Super-simple (wireless thermometer): La Crosse Technology 308-1409WT-CBP

Basic range: La Crosse Technology 308-1414B

Mid-Range: AcuRite 02032 Pro Weather Station

Professional range: Davis Instruments Vantage Pro2 Weather Station

Best portable weather station Kestrel 3000

The best weather station for personal use

AcuRite 02032 Pro Weather Station

a picture of the best weather station AcuRite 02032

 

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With the 5-in-1 sensor, a bright color LCD display and the ability to connect the station to a PC, the 02032 is a great value for the money

Why did we choose AcuRite 02032?

AcuRite 02032 comes with a 5-in-1 wireless sensor which measures outside temperature, humidity (including dew point), wind speed and direction (plus wind chill), as well as rainfall. The display has a USB port for connecting the unit to the PC, so that you can analyze the data or broadcast it to Weather Underground or other online weather services.

PROS:

  • tracks most important metrics, including wind chill and dew point
  • connects to the PC for data offload and analysis
  • self-calibrating forecast functionality (takes 14 days to adjust to your local conditions)

CONS:

  • some users report that the display’s backlight tends to raise the reported indoor temperature by a few degrees
  • the screen can be hard to see from certain angles
  • this is a 5-in-1 sensor set, so there’s bound to be some discrepancy in the results

OVERALL:

Serious weather geeks might want to look elsewhere (Davis Instruments is a good option), but for all others AcuRite 02032 is a perfect first step weather station for anyone willing to learn more about the weather or to start tracking the local conditions. It’s not the most accurate or rugged station out there, but for the price it is hard to beat.

OTHER GOOD OPTIONS TO CONSIDER:

Ambient Weather WS-0900-IP (it does not have a display, but it does connect to the internet, so that you can see your data on Wundeground. It also has a separate temperature sensor, meaning you can be much more flexible at positioning it),

Ambient Weather WS-1001-WiFi (a more expensive model that also connects to the internet and comes with a large display. We just wish it was a bit cheaper)

The best wireless thermometer

La Crosse Technology 308-1409WT-CBP

a picture of the best wireless outdoor thermometer LaCrosse 308
 

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If all you need is to see the outside and inside temperature on a single screen, then LaCrosse is a great choice. It also shows the daily hi and low records, as well as the current time

Why did we choose La Crosse 308-1409WT-CBP?

La Crosse’s wireless thermometer is easy to use and reliable enough to withstand even the harshest conditions. The design is simple and it comes in white and black colors to fit most interiors. We liked the large display and very reasonable battery life.

PROS:

  • large easy-to-read display
  • tracks daily temperature records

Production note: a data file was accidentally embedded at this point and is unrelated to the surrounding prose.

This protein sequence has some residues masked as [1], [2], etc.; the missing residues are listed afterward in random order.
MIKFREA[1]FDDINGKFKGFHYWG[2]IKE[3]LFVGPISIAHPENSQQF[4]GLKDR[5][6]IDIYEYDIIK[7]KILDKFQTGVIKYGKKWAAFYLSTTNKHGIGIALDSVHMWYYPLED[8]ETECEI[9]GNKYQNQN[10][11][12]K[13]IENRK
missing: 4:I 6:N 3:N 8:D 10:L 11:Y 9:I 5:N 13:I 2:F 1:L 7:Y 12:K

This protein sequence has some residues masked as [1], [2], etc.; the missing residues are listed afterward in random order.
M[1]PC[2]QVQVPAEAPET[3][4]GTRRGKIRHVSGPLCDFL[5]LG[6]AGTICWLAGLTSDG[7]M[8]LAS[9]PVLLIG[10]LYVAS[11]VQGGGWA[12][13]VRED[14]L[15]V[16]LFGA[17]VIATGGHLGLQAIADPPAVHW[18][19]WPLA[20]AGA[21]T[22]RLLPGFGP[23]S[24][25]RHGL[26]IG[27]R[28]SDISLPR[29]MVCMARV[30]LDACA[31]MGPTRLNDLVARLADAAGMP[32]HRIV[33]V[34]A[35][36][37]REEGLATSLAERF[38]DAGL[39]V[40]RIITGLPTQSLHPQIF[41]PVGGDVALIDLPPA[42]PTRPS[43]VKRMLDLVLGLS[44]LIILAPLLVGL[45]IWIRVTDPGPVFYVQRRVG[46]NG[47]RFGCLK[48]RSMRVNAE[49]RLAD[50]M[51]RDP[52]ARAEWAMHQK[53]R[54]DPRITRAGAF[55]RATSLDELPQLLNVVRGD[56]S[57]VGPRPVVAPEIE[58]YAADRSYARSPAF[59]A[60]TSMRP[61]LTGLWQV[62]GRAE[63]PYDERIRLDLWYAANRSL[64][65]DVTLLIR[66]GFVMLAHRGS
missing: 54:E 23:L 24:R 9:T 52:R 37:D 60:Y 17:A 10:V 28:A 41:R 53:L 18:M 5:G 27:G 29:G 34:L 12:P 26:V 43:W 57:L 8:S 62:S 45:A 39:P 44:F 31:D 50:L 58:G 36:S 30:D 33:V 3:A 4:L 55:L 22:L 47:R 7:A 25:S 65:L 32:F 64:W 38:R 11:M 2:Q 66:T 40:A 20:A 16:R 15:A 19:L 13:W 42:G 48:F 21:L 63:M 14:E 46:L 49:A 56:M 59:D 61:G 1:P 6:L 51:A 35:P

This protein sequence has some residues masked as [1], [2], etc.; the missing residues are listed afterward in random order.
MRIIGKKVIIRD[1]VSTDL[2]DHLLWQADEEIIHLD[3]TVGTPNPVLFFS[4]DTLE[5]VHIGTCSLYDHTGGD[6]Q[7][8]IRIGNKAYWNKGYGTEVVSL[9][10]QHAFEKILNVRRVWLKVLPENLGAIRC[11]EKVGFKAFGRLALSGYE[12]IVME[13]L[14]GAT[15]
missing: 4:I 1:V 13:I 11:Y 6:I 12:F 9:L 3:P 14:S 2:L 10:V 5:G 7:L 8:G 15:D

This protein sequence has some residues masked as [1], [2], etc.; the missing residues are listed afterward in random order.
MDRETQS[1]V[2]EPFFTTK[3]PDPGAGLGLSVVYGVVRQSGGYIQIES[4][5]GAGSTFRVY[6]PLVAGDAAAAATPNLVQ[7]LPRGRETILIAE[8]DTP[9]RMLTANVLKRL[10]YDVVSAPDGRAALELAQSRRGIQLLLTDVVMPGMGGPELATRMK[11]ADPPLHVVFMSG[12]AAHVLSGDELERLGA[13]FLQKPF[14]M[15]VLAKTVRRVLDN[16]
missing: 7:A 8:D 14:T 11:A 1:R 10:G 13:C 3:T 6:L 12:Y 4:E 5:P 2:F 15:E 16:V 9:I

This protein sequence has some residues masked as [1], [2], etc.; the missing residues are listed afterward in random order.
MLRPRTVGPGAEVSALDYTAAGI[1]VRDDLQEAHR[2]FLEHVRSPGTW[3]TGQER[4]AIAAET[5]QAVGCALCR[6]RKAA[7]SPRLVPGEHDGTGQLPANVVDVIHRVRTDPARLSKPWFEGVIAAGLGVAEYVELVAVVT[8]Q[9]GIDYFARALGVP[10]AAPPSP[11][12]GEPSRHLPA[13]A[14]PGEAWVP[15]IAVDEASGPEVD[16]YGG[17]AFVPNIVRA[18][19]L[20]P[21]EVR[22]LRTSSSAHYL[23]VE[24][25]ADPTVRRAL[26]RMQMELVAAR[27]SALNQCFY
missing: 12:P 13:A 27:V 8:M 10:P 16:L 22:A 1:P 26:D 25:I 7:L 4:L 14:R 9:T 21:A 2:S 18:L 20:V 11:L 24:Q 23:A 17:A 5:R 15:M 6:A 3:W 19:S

CONS:

  • the display is not backlit
  • we wish it also tracked the humidity

OVERALL:

For the price, you can’t go wrong with this La Crosse wireless thermometer. If you pay attention to the right outdoor sensor placement, you will get reliable real-time temperature readings on a large easy-to-read display.

The best Basic weather station

La Crosse Technology 308-1414B

the picture of the best basic home weather station - la crosse model 308 1414b

 

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A step up from a simple wireless thermometer, La Crosse 308-1414B (we really wish they came up with better names for their products) sports a color screen, indoor and outdoor temperature and humidity sensors, as well as animated on-screen forecast.

Why did we choose La Crosse 308-1414B?

We loved this model’s design, the fact that it can be easily wall-mountable (and all the controls are on top of the device for easy access) and the big and bright screen. It measures indoor and outdoor temperature and humidity, tracks barometric pressure (though it doesn’t tell you what it is – instead it’s used for the forecasting functionality) and even shows you the heat index and the dew point. The indoor station has a battery backup to keep it running even during the power outage.

PROS:

  • clear easy-to-read display with variable brightness settings
  • shows the dew point and tracks the temperature and pressure trends
  • can run either from the batteries or from the AC power adapter

CONS:

  • display viewing angles could be better
  • the outside sensor might be damaged by strong rains, it’s best to place it somewhere in the shelter

OVERALL:

If you don’t need rainfall and wind weather metrics, but want to get a local weather snapshot, this La Crosse’s model will deliver it all in quite an attractive package. Ability to see the dew point and track the pressure change allow you to get an idea what is feels like outside and where the weather is headed.

OTHER GOOD OPTIONS TO CONSIDER:

AcuRite 02027A1 (you might like it’s display more. It also shows the barometric pressure and the hi and low temperature records. Oh, and the moon phase too)

La Crosse S88907 (very similar to the 308-1414B model, this unit comes with a vertical display)

The best PRO weather station

Davis Instruments Vantage Pro2 (Wireless)

a picture of the best professional weather station - davis instruments vantage pro 2
 

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Serious weather buffs will love the highly customizable Davis Vantage Pro 2. The ability to add extra sensors, rugged design and the 1000 feet wireless range make this weather station stand out among it’s peers

Why did we choose Davis Instruments Vantage Pro2?